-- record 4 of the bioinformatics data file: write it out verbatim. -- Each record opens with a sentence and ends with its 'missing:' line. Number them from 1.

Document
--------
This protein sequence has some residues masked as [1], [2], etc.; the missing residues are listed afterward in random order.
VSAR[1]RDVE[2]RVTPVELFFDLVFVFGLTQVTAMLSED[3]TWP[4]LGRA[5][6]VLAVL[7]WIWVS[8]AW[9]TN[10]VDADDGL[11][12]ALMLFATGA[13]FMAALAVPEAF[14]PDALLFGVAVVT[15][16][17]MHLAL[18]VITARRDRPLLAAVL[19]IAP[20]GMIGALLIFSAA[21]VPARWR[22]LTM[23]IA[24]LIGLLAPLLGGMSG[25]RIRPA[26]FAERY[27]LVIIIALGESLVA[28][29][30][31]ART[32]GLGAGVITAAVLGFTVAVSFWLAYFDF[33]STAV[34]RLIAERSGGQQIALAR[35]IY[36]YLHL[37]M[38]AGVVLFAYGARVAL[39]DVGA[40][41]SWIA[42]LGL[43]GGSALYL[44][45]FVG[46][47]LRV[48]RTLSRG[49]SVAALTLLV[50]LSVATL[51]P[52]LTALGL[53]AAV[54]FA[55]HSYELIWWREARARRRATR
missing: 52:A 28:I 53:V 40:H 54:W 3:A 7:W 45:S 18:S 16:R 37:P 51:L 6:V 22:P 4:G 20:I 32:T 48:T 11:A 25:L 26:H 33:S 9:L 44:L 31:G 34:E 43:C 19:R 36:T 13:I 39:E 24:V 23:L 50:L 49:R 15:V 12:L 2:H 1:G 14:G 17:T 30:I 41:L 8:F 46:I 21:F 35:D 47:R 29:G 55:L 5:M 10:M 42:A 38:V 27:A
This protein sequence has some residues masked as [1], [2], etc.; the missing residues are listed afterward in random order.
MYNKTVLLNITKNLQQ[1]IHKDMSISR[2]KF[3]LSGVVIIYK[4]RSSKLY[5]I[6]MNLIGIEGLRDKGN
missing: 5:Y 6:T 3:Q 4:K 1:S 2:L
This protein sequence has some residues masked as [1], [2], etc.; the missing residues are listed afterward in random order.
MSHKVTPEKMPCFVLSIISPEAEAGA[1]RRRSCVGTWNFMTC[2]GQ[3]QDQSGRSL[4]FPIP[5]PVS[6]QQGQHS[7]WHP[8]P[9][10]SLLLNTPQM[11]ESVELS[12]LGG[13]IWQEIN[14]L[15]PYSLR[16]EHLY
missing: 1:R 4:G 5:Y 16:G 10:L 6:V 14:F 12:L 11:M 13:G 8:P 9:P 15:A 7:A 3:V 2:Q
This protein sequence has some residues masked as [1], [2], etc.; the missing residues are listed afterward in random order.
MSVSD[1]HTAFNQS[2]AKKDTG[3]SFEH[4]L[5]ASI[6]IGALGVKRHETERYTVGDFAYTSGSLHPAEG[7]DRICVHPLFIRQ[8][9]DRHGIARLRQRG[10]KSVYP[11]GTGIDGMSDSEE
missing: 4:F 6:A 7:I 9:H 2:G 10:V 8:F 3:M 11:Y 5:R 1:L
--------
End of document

This protein sequence has some residues masked as [1], [2], etc.; the missing residues are listed afterward in random order.
MSVSD[1]HTAFNQS[2]AKKDTG[3]SFEH[4]L[5]ASI[6]IGALGVKRHETERYTVGDFAYTSGSLHPAEG[7]DRICVHPLFIRQ[8][9]DRHGIARLRQRG[10]KSVYP[11]GTGIDGMSDSEE
missing: 4:F 6:A 7:I 9:H 2:G 10:V 8:F 3:M 11:Y 5:R 1:L